Your mattress alone is not a cure-all for mental health issues. That said, sleep quality is linked to mental health outcomes and a mattress suited to your needs and preferences can make a significant difference in how you feel each morning.

Adjustable Bed Frames: Who’s a Good Fit?

An adjustable bed frame lets you raise and lower the upper and lower sections of your bed. With an adjustable bed, you can position your body in ways that can help with certain health conditions.

Note that an adjustable bed frame requires a compatible mattress. Common mattress types that tend to work well with adjustable beds include memory foam, latex, and hybrid models.

Acid Reflux and GERD 

Acid reflux is when stomach acid pushes up into the esophagus. A well-known symptom of acid reflux is heartburn or indigestion. When bothersome reflux persists for a long period, it is known as gastroesophageal reflux disease (GERD).

GERD is more likely to occur during pregnancy and in people who smoke, use certain medicines, or are overweight or obese. Reflux typically gets worse when lying in bed at night, and it can interfere with quality sleep. In turn, insufficient sleep can exacerbate acid reflux. 

With an adjustable bed, you can raise the upper part of your body, which lets gravity fight against reflux. By minimizing symptoms, an adjustable bed may enable you to sleep with fewer interruptions from heartburn.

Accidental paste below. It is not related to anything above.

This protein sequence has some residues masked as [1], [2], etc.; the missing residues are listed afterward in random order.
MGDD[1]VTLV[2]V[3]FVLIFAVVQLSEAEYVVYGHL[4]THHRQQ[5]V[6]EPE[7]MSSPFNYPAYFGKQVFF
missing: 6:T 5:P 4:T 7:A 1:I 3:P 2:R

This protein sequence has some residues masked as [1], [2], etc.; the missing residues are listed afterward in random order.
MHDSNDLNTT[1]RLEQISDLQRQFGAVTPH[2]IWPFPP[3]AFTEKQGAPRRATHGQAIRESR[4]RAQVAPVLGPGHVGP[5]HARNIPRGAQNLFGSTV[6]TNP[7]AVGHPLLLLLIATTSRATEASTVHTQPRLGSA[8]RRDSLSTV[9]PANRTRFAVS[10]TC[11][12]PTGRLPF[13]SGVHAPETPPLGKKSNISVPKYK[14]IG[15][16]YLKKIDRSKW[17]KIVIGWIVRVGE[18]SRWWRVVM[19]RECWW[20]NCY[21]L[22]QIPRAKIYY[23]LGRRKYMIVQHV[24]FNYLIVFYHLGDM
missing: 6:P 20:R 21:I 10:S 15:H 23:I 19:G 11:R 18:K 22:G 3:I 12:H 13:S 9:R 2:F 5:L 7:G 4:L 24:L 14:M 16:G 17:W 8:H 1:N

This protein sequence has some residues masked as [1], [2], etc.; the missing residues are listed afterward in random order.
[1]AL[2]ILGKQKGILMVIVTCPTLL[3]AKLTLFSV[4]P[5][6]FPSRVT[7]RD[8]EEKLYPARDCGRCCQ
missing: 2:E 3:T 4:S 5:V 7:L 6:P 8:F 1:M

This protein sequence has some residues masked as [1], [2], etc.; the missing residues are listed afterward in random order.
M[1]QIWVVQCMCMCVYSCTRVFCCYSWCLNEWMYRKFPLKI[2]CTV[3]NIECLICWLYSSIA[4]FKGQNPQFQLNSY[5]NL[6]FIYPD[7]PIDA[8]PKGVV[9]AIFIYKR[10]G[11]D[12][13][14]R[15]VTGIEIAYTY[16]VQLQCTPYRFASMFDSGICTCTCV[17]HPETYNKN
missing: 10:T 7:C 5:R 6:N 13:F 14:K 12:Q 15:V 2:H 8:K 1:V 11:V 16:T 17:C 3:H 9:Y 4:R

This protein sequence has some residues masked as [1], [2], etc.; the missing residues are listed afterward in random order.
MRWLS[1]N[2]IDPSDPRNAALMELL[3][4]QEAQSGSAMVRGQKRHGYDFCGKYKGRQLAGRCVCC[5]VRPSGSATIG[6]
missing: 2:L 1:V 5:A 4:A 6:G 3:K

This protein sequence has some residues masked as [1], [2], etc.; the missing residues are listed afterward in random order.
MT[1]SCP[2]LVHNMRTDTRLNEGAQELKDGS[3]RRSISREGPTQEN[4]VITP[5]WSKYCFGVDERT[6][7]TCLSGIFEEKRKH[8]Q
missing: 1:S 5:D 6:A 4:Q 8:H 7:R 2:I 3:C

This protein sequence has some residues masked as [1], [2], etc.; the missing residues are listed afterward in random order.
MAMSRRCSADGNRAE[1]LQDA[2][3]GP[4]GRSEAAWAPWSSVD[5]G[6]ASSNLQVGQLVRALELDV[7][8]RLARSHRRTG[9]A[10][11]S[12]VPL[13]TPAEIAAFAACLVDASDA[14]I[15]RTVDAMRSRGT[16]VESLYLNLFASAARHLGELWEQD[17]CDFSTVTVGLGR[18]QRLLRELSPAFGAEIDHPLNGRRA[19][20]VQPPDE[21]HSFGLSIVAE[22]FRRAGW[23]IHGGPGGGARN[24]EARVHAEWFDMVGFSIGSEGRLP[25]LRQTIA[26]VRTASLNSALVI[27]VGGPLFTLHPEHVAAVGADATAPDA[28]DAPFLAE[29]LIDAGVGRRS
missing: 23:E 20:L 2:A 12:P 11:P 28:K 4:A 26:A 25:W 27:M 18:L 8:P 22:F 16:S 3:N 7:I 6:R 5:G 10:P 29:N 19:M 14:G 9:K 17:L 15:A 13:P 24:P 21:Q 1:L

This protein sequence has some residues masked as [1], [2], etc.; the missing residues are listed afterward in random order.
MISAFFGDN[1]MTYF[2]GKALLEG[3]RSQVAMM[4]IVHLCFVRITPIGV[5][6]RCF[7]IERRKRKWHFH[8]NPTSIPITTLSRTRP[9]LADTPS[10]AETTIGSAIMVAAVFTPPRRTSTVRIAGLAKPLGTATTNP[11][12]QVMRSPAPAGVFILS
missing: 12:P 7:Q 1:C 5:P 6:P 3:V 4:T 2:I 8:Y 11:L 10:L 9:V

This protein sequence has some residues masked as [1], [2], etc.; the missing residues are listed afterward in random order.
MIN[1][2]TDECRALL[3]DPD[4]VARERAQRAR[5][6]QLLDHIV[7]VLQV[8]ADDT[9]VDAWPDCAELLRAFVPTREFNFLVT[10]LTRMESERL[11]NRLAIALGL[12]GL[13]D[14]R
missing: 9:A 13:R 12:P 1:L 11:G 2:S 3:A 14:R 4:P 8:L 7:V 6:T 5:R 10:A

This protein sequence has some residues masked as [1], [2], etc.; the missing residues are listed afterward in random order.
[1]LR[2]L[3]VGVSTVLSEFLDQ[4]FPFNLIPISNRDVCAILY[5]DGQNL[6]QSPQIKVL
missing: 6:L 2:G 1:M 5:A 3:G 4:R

Edema is another word for swelling from fluid buildup, and it commonly affects the legs and feet. Infections, injuries, some medications, surgical operations, and extended sitting or standing may lead to edema. Swelling also affects most people who are pregnant. Edema can also result from underlying conditions affecting vital organs like the liver and kidneys. 

An adjustable bed lets you easily elevate your legs above your heart, which can combat swelling in the lower body. While this does not address the underlying causes of edema, it may reduce the extent of swelling and any associated discomfort. 

Varicose Veins 

When veins in the legs get tangled and swollen, it can be a sign of varicose veins. This condition often involves swelling and heaviness in the legs along with skin color changes, itching, and pain. 

Varicose veins are a result of damage to the veins that prevents normal circulation. As a result, blood collects in the veins, causing further damage and swelling. High blood pressure can contribute to varicose veins. 

Using an adjustable bed to elevate the legs can stop blood from pooling in the legs. Regularly raising your legs may reduce short-term symptoms and may help keep varicose veins from getting worse and causing other health complications.


Nocturia is the medical term for having to get out of bed to urinate more than once during the night. It becomes more common with aging and affects around half of people over 50. It can be caused by increased urine production as well as health conditions that make it hard to completely empty the bladder. 

Multiple awakenings to go to the bathroom can cause sleep fragmentation and fatigue. Nocturia has been linked to missed work, negative mood, and a higher risk of falls and fractures from having to walk to the bathroom in the dark.

Using an adjustable bed to elevate your legs during the afternoon and evening can reduce nocturia. When you lie down, the fluid in your legs circulates through the body, which can increase urine production. Elevating the legs before bedtime helps prevent this from occurring during sleep.